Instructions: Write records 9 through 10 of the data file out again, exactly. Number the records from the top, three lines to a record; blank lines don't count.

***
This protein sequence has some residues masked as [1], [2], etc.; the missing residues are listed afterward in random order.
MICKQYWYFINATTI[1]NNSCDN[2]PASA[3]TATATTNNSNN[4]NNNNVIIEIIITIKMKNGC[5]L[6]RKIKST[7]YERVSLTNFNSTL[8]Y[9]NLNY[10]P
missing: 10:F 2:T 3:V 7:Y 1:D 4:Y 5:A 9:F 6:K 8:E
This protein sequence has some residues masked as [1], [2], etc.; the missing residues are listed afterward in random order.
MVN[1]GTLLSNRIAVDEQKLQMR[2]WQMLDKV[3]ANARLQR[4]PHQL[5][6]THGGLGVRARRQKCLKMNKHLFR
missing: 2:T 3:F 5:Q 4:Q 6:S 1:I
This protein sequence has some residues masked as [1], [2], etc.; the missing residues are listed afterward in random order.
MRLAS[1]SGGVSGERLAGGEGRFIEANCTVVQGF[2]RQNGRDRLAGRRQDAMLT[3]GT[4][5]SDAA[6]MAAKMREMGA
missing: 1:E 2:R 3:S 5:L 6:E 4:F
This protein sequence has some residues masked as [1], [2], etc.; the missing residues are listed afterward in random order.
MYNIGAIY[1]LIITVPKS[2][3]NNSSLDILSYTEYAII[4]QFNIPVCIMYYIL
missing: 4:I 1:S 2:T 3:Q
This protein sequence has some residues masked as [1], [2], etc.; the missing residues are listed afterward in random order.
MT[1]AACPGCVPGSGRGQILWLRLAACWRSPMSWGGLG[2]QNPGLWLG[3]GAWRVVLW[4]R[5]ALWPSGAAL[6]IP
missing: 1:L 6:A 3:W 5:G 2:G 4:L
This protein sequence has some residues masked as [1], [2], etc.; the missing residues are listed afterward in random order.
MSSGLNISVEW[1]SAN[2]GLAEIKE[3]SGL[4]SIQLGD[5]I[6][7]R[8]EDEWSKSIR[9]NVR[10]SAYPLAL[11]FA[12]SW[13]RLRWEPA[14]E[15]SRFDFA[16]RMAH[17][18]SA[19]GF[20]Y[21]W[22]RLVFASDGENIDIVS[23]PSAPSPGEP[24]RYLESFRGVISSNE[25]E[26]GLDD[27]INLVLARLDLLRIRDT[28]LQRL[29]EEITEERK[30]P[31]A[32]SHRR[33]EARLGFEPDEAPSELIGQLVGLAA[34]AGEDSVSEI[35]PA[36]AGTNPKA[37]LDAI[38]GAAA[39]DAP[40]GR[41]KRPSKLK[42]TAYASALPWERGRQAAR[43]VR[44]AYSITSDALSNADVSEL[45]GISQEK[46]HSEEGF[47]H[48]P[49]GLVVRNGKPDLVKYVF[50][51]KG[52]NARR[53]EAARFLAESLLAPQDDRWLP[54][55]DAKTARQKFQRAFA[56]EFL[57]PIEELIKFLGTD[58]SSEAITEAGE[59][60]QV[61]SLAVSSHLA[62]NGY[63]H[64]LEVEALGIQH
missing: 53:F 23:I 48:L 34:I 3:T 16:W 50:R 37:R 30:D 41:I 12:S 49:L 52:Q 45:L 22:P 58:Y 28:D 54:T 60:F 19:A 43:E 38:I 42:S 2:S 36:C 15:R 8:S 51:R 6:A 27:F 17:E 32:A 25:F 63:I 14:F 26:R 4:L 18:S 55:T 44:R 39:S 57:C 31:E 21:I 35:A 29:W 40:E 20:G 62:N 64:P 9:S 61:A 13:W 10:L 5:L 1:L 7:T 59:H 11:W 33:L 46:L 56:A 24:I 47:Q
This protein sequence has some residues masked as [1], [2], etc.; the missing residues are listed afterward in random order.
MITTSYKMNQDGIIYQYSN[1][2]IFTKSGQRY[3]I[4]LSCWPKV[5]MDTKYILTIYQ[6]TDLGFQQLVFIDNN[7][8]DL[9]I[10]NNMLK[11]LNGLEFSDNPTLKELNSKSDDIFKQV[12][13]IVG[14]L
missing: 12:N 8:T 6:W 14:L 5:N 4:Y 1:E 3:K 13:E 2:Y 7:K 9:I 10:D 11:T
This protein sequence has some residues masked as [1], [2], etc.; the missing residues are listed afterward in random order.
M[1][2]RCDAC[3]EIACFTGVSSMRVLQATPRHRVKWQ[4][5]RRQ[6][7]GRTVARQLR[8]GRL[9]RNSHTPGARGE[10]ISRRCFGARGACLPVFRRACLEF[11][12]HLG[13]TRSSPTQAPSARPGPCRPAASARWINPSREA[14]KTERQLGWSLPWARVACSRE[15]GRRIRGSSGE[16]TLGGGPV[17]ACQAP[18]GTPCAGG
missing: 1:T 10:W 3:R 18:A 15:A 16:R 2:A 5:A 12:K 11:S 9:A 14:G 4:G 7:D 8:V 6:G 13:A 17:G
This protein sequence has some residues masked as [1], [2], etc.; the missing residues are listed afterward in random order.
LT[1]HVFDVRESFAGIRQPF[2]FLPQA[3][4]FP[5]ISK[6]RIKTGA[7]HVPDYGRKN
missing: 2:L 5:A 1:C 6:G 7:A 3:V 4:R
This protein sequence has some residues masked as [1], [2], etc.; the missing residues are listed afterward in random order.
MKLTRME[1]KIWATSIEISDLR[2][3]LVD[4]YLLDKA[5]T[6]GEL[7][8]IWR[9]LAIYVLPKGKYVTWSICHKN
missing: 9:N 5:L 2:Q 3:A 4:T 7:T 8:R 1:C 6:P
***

This protein sequence has some residues masked as [1], [2], etc.; the missing residues are listed afterward in random order.
LT[1]HVFDVRESFAGIRQPF[2]FLPQA[3][4]FP[5]ISK[6]RIKTGA[7]HVPDYGRKN
missing: 2:L 5:A 1:C 6:G 7:A 3:V 4:R
This protein sequence has some residues masked as [1], [2], etc.; the missing residues are listed afterward in random order.
MKLTRME[1]KIWATSIEISDLR[2][3]LVD[4]YLLDKA[5]T[6]GEL[7][8]IWR[9]LAIYVLPKGKYVTWSICHKN
missing: 9:N 5:L 2:Q 3:A 4:T 7:T 8:R 1:C 6:P